Of course making a Skyrim type of game is almost impossible to make with such a small team or it would take too many years to develop for it to be reasonable. ​

DC: Lastly, I just have to ask, will Cthulhu appear in the game?

BG: Depends how successful the player is on their mission on preventing the awakening, but of course, Cthulhu will appear before the end when almost everything is lost. We also have 3 other ancient ones planned for launch and hopefully more released as DLC later. So be sure to follow and support us at IndieGOGO and Steam Greenlight.

l 6


Continue Reading


Like Me – Will You Like This Dystopian Thriller?



Starring Addison Timlin, Ian Nelson, Larry Fessenden

Directed by Robert Mockler

While Like Me is not dystopian in the classic science-fiction sense, it does aptly put the downer vibe across. If the present is abysmal, then the future is downright hopeless. We learn this as we follow an unhinged teenage loner called Kiya (Addison Timlin) on a hollow crime spree that she broadcasts on social media. At first the world “likes” her—with the exception of YouTube rival Burt (Ian Nelson), who disdainfully denounces her viral videos—but pride goes before the fall, and Kiya’s descent is spectacular.

If you’ve peeped the trailer for Like Me, then you’re probably expecting a horror movie. I mean, they’ve got the requisite menacing masked baddie and they’ve got genre icon Larry Fessenden in a major role—those are a couple of the key ingredients, right? Yes they are, but this simmering, shimmering stew of Natural Born Killers, Excision and King Kelly, it boils down to a whole lotta nothing. Like Me is sort of a drama, kind of a road trip flick, and almost a thriller. It succeeds at none yet does stand on its own as a compelling collection of cool visuals and pertinent performances. But is that enough?

While Kiya is a compelling character on the surface, there’s barebones beneath. Sure, she’s a Millennial mind-fed on random online clips and snappy soundbites—but what turned her into a psychopath? Was she born that way? Is social media to blame? We’ll never know, because not a hint is given. I don’t mind ambiguity, but even a morsel would have been welcome in this case. As Kiya ramps up her reckless exhibitionistic extremes, the stakes are never raised. In the end, who cares? Maybe that’s the point.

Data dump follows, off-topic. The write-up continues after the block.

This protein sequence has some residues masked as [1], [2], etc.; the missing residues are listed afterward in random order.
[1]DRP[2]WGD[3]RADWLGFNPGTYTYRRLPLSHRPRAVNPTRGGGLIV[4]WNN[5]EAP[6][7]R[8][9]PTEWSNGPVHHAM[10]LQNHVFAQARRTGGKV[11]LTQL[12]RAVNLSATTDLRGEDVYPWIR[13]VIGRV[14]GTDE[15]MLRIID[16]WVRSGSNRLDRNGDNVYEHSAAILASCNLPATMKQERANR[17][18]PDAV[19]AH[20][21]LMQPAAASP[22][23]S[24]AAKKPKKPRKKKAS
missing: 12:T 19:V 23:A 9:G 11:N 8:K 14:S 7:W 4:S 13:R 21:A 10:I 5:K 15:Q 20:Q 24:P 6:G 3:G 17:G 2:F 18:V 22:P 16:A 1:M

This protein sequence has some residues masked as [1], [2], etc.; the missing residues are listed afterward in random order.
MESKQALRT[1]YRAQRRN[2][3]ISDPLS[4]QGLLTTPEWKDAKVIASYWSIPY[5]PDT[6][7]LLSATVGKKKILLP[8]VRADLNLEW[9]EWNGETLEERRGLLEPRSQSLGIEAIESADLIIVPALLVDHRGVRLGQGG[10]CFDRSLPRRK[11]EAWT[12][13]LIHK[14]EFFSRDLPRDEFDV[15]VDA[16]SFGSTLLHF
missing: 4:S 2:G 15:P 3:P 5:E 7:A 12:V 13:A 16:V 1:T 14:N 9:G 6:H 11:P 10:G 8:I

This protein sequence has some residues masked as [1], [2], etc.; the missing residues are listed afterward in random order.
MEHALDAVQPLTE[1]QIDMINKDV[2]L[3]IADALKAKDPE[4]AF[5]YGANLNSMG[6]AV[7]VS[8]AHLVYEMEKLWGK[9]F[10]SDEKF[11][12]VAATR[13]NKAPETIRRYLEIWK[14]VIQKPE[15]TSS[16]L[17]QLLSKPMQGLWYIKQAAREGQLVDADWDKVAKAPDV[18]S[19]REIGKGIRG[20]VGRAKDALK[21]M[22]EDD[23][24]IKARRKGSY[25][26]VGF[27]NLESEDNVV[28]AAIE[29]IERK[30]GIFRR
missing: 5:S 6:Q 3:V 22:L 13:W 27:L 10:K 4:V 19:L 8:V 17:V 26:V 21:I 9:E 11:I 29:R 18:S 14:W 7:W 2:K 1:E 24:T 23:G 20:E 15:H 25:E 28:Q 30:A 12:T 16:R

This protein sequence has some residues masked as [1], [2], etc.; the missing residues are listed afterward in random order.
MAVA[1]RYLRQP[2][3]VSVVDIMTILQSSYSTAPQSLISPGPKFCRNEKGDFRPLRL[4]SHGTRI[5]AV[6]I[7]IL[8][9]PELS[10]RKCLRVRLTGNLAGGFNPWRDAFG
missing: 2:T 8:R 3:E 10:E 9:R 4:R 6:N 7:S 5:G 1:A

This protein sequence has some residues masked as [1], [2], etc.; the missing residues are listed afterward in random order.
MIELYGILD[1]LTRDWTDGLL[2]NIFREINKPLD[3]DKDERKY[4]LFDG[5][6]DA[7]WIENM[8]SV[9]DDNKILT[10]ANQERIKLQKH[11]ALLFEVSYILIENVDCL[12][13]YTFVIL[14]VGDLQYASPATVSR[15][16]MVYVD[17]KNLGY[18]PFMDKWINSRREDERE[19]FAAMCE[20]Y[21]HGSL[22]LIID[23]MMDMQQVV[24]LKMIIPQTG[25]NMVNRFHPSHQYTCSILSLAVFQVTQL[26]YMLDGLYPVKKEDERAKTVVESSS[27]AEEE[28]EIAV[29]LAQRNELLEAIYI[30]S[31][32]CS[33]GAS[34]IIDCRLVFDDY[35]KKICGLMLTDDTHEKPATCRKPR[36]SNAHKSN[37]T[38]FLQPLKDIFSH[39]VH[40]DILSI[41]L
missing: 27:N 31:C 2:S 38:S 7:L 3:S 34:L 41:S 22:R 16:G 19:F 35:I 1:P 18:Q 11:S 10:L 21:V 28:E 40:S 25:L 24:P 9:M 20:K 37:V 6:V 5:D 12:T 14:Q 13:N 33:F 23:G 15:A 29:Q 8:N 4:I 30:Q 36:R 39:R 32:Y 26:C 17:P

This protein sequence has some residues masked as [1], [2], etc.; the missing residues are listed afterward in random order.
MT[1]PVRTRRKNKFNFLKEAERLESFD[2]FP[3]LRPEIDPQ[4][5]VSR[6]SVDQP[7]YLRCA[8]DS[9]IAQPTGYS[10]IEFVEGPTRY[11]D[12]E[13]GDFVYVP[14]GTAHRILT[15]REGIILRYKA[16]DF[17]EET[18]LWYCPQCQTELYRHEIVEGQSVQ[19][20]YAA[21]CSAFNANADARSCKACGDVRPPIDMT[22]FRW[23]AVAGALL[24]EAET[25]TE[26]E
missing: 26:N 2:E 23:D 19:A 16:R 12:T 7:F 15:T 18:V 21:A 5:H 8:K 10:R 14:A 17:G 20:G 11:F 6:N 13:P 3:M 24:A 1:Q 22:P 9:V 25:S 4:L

A word of warning: If you plan on watching this movie while chomping snacks…don’t. There is stomach-turning scene after vomit-inducing scene of orgiastic easting, binging, and the inevitable purging. I’m sure it’s all metaphorical mastication, a cutting comment on disposable consumption. I get it. But I don’t wanna look at it, again and again and again. Having said that, Like Me is an experimental film and in its presentation of such grotesquery, it’s quite accomplished. Montages, split-screens and jittered motions are scattered throughout, showing us all sorts of unpleasant things…Kudos to the editor.

I didn’t hate Like Me. But I do think one has to be in the mood for a movie such as this. It’s not an easy or entertaining watch, but it is a peculiar and thought-provoking one. There’s some style and mastery behind the camera, and I am curious to see what first-time writer-director Rob Mockler comes up with next.

  • Film
User Rating 0 (0 votes)
Continue Reading

Last Toys on the Left

Funko Giving Jurassic Park the Pop! Treatment as Only They Can



It is no secret we’re BIG fans of Funko’s Pop! Vinyl line here at DC HQ, and now they’ve announced a new series that has made our hearts just about burst… read on for a look at Pop! Movies: Jurassic Park, heading our way in February. The regular figures are awesome on their own, but wait until you see the exclusives!

From the Funko Blog:
Jurassic Park fans, get excited! To celebrate the 25th anniversary of the iconic film’s appearance on the silver screen, Jurassic Park is coming to Pop!

This series of Pop! features paleontologist Dr. Grant, Jurassic Park CEO John Hammond, mathematician Dr. Malcolm, and embryo-smuggler Dennis Nedry. (Keep an eye out for Dr. Ellie Sattler in Pop! Rides coming soon.)

We couldn’t forget the Jurassic Park dinosaurs! Featured in this line are the great T. rex, Velociraptor, and Dilophsaurus. Look for the Dilophosaurus chase, a rarity of 1-in-6.

Be on the lookout for exclusives. At Target you can find a wounded Dr. Malcolm, and the Dennis Nedry and Dilophosaurus 2-pack is available only at Entertainment Earth.

Continue Reading


American Psycho Meets Creep – Strawberry Flavored Plastic Review